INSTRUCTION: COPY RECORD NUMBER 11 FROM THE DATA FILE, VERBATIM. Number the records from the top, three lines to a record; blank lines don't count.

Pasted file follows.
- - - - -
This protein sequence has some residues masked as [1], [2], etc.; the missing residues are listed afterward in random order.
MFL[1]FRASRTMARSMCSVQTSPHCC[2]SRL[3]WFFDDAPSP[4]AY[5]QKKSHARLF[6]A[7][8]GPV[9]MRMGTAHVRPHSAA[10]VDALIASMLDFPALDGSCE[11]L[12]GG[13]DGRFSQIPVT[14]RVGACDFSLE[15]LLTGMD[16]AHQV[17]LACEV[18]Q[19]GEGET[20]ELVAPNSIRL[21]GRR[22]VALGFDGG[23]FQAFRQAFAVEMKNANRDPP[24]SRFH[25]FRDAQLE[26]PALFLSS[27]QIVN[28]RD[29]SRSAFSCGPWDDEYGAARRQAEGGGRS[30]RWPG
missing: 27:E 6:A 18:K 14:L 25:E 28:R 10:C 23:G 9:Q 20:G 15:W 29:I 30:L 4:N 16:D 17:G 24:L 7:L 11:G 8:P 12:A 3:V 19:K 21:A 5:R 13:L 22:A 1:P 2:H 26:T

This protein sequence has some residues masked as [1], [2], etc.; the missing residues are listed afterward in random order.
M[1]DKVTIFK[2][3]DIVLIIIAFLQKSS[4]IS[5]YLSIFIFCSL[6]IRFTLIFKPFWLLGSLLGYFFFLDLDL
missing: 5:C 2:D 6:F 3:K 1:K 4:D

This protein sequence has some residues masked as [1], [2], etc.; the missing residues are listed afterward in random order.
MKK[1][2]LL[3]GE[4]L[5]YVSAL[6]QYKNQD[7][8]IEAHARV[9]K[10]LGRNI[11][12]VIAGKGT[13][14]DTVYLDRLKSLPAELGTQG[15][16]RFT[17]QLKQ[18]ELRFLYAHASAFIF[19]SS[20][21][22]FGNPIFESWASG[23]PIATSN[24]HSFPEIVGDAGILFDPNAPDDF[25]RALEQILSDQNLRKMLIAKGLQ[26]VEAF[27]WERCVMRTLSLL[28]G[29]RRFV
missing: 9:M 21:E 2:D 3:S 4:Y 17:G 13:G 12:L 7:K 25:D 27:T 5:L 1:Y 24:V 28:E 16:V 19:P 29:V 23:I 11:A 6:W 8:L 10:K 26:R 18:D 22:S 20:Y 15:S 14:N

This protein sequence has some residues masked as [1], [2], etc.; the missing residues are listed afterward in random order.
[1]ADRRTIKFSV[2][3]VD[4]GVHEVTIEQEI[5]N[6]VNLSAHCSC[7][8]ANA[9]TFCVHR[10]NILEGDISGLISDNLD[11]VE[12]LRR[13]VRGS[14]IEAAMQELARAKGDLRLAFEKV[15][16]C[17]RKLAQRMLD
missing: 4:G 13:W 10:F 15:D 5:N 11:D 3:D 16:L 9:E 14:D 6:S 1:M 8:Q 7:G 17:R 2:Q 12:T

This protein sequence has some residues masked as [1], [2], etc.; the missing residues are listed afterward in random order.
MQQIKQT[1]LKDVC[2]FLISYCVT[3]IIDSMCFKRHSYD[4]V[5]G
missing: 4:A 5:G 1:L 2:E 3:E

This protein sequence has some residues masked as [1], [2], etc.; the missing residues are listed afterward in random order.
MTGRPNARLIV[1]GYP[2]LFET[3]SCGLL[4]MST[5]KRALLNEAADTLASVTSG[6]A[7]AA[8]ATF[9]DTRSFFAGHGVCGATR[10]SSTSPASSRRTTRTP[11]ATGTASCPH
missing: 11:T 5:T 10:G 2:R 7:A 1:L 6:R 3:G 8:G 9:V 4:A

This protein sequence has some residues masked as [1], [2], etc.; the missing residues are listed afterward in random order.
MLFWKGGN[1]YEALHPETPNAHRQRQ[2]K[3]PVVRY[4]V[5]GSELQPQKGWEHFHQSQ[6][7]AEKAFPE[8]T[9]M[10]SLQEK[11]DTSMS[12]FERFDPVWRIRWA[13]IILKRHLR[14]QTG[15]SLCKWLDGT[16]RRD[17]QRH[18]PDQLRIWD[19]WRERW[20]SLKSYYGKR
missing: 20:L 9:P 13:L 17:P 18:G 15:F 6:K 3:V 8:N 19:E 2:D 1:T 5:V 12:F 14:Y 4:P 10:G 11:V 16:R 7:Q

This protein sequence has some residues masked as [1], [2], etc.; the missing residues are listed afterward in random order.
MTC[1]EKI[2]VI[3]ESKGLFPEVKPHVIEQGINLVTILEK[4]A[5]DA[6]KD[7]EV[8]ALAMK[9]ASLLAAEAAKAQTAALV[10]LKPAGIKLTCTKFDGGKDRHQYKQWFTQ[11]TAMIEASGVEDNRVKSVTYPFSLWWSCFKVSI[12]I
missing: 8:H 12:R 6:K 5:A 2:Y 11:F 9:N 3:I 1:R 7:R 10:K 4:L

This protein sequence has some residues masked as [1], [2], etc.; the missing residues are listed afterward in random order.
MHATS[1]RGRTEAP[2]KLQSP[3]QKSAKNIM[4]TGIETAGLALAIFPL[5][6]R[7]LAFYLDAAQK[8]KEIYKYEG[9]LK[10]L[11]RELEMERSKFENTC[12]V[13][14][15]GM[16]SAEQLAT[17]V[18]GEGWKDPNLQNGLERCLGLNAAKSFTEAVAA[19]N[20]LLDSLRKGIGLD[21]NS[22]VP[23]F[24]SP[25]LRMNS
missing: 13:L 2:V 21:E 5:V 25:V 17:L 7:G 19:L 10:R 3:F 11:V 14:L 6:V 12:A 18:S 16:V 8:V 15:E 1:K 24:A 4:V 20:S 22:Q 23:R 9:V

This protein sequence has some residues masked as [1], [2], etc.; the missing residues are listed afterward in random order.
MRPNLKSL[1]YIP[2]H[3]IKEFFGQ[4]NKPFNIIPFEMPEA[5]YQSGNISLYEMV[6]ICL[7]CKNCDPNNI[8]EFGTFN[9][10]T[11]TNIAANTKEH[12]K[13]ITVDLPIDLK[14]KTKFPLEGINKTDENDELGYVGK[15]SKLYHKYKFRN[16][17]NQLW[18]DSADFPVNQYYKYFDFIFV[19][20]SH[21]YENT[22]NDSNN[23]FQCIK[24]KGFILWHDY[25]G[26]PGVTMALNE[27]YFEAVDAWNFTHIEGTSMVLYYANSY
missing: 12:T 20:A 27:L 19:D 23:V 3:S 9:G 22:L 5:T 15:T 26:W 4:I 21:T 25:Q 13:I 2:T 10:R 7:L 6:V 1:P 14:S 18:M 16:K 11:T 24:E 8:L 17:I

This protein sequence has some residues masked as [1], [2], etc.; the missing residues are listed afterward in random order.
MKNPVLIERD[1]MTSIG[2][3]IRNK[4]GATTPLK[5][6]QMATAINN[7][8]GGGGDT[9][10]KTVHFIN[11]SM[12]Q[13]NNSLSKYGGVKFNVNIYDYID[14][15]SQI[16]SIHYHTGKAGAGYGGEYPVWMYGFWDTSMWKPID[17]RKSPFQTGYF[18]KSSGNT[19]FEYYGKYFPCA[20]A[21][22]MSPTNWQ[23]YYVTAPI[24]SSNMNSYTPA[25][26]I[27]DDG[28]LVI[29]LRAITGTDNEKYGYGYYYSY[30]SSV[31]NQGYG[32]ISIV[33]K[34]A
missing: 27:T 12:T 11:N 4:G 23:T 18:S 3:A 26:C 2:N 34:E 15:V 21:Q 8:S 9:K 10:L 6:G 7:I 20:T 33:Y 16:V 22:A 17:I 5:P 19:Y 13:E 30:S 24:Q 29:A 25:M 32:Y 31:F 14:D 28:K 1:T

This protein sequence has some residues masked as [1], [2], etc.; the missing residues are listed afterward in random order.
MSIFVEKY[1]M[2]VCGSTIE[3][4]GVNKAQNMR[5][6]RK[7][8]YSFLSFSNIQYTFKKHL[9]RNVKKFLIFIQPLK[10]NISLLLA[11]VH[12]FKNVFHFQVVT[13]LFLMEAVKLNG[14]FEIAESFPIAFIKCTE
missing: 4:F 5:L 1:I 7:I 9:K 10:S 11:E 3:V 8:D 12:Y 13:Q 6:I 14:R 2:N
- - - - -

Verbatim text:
This protein sequence has some residues masked as [1], [2], etc.; the missing residues are listed afterward in random order.
MKNPVLIERD[1]MTSIG[2][3]IRNK[4]GATTPLK[5][6]QMATAINN[7][8]GGGGDT[9][10]KTVHFIN[11]SM[12]Q[13]NNSLSKYGGVKFNVNIYDYID[14][15]SQI[16]SIHYHTGKAGAGYGGEYPVWMYGFWDTSMWKPID[17]RKSPFQTGYF[18]KSSGNT[19]FEYYGKYFPCA[20]A[21][22]MSPTNWQ[23]YYVTAPI[24]SSNMNSYTPA[25][26]I[27]DDG[28]LVI[29]LRAITGTDNEKYGYGYYYSY[30]SSV[31]NQGYG[32]ISIV[33]K[34]A
missing: 27:T 12:T 11:N 4:G 23:T 18:S 3:A 26:C 2:N 34:E 15:V 21:Q 8:S 9:K 10:L 6:G 7:I 20:T 33:Y 16:V 22:A 17:I 5:P 19:Y 13:E 30:S 24:Q 29:A 25:M 32:Y 31:F 14:D 28:K 1:T